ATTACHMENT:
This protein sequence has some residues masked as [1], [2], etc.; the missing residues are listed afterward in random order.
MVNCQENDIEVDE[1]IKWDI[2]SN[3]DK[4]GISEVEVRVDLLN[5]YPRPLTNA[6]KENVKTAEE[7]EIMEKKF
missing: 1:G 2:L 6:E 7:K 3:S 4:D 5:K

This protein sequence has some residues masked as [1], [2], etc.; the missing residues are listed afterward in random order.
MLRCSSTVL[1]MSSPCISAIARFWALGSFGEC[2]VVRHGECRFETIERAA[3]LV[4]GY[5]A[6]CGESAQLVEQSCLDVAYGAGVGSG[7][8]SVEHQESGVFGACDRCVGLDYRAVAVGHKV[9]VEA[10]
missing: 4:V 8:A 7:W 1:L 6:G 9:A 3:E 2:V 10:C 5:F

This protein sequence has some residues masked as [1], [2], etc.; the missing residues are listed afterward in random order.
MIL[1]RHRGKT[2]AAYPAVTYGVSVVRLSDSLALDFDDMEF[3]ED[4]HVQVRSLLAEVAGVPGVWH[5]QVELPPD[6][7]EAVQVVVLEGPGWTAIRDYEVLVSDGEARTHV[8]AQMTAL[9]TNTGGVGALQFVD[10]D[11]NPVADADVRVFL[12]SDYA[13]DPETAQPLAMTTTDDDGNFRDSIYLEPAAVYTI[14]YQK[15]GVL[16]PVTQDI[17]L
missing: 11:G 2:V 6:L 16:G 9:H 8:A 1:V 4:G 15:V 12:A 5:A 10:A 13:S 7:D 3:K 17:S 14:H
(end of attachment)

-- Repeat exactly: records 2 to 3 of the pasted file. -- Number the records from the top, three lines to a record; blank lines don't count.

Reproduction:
This protein sequence has some residues masked as [1], [2], etc.; the missing residues are listed afterward in random order.
MLRCSSTVL[1]MSSPCISAIARFWALGSFGEC[2]VVRHGECRFETIERAA[3]LV[4]GY[5]A[6]CGESAQLVEQSCLDVAYGAGVGSG[7][8]SVEHQESGVFGACDRCVGLDYRAVAVGHKV[9]VEA[10]
missing: 4:V 8:A 7:W 1:L 6:G 9:A 3:E 2:V 10:C 5:F

This protein sequence has some residues masked as [1], [2], etc.; the missing residues are listed afterward in random order.
MIL[1]RHRGKT[2]AAYPAVTYGVSVVRLSDSLALDFDDMEF[3]ED[4]HVQVRSLLAEVAGVPGVWH[5]QVELPPD[6][7]EAVQVVVLEGPGWTAIRDYEVLVSDGEARTHV[8]AQMTAL[9]TNTGGVGALQFVD[10]D[11]NPVADADVRVFL[12]SDYA[13]DPETAQPLAMTTTDDDGNFRDSIYLEPAAVYTI[14]YQK[15]GVL[16]PVTQDI[17]L
missing: 11:G 2:V 6:L 16:G 9:H 8:A 1:V 4:G 15:V 12:A 5:A 10:A 13:S 7:D 3:K 17:S 14:H